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Fiscal Capacity and the Quality of Government in Sub-Saharan Africa

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  • Baskaran, Thushyanthan
  • Bigsten, Arne

Abstract

Historical evidence from the industrialized world suggests that the expansion of the modern state’s capacity to tax eventually led to more democratic and less corrupt governments. Using a dataset that covers 31 sub-Saharan African countries over the 1990–2005 period, we study whether the positive effect of fiscal capacity on the quality of government prevails in contemporaneous sub-Saharan Africa as well. The results provide consistent evidence that within sub-Saharan Africa, fiscal capacity decreases corruption and increases democracy.

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Bibliographic Info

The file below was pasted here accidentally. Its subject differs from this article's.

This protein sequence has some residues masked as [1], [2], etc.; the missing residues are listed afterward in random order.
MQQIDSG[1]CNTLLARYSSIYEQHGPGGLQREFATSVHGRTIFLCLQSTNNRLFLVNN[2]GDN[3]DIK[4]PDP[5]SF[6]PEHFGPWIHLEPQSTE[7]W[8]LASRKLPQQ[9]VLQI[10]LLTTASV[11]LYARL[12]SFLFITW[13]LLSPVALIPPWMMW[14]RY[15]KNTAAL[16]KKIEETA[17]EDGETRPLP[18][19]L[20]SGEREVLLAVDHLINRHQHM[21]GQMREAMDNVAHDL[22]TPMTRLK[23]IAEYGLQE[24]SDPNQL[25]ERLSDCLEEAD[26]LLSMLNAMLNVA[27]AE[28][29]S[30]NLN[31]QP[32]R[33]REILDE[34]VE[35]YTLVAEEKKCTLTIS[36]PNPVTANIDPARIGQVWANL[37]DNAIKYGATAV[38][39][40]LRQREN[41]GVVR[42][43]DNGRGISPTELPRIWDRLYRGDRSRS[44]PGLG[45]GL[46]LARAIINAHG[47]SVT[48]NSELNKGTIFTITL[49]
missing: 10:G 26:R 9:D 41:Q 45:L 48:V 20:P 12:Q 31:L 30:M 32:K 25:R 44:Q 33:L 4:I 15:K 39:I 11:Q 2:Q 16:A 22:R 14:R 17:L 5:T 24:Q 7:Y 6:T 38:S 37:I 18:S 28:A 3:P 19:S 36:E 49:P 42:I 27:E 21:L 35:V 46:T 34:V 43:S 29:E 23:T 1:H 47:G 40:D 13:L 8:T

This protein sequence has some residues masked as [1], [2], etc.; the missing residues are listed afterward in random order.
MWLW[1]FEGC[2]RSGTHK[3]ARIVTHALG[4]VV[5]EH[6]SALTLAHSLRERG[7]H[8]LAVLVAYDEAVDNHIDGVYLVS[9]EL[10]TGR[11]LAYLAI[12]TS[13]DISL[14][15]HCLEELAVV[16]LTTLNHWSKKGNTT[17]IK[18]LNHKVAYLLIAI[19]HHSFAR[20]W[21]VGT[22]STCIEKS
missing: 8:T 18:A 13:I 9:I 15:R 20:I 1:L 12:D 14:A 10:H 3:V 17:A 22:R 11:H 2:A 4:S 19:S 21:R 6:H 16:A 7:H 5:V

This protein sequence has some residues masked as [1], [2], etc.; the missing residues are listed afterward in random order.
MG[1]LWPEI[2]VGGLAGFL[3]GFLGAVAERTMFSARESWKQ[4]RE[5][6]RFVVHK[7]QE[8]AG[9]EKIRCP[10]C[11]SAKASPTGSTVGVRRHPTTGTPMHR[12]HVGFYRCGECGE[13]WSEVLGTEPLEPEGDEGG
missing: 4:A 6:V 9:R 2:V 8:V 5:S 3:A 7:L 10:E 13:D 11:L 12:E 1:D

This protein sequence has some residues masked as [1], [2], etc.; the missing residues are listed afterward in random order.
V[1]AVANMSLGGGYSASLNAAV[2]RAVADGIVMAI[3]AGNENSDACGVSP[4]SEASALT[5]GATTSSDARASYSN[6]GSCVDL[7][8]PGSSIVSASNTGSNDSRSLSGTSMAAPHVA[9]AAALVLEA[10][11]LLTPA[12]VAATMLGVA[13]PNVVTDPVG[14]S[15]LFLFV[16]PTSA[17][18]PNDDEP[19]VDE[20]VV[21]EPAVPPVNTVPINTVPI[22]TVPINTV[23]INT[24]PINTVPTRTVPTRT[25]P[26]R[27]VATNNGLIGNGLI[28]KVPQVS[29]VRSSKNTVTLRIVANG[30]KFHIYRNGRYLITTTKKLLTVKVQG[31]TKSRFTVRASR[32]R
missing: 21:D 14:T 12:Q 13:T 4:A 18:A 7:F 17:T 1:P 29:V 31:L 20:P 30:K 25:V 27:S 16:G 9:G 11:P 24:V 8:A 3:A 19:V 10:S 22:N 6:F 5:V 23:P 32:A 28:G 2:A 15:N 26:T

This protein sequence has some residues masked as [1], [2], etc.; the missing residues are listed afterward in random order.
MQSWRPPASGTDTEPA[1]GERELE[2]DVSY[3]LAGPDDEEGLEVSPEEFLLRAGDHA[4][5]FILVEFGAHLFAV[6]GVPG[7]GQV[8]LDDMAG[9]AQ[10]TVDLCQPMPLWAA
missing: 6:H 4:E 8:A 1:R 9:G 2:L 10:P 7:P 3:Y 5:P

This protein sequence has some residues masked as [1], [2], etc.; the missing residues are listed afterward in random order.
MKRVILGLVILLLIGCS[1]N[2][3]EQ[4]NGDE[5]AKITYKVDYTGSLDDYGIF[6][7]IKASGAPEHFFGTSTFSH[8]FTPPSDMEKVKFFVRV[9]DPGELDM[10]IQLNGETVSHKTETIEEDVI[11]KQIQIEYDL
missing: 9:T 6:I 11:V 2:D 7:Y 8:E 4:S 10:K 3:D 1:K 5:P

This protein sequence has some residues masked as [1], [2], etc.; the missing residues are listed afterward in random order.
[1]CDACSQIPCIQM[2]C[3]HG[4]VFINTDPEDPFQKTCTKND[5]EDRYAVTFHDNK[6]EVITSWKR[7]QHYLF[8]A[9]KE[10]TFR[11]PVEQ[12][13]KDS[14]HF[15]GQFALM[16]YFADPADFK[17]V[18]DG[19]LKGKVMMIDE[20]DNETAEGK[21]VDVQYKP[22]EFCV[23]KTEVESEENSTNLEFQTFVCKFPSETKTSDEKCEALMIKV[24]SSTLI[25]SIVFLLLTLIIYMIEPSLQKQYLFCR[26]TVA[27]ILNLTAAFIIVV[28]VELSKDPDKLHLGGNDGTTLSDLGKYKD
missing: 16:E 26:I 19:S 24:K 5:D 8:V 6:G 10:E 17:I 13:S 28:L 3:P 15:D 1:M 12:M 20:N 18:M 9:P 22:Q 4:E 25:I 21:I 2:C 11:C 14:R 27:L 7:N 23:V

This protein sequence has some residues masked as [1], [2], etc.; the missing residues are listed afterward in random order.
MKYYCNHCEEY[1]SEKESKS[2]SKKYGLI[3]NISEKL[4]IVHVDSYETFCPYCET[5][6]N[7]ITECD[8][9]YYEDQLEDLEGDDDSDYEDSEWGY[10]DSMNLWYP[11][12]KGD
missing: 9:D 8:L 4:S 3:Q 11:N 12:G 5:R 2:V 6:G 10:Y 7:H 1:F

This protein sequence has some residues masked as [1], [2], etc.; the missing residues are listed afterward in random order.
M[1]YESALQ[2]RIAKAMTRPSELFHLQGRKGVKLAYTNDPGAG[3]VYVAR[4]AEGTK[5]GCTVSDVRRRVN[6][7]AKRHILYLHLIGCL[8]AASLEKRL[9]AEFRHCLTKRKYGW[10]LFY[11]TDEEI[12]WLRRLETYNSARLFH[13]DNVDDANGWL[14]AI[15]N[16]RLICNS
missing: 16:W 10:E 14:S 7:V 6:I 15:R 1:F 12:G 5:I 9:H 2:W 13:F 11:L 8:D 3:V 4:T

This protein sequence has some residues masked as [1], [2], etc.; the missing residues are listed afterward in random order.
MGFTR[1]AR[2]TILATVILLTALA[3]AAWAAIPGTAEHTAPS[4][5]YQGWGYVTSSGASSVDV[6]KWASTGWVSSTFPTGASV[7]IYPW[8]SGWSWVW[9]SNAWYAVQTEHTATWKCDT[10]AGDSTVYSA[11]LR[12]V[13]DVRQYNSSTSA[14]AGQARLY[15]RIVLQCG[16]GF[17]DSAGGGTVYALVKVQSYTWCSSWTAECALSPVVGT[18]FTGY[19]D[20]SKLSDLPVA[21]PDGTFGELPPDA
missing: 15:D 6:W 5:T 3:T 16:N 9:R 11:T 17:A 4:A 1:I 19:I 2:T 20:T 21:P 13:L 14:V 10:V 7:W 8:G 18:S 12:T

Article provided by Elsevier in its journal World Development.

Volume (Year): 45 (2013)
Issue (Month): C ()
Pages: 92-107

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Handle: RePEc:eee:wdevel:v:45:y:2013:i:c:p:92-107

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Web page: http://www.elsevier.com/locate/worlddev

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Keywords: fiscal capacity; taxation; quality of government; sub-Saharan Africa;

References

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Cited by:
  1. Stephen Broadberry & Leigh Gardner, 2014. "African economic growth in a European mirror: a historical perspective," Economic History Working Papers 56493, London School of Economics and Political Science, Department of Economic History.

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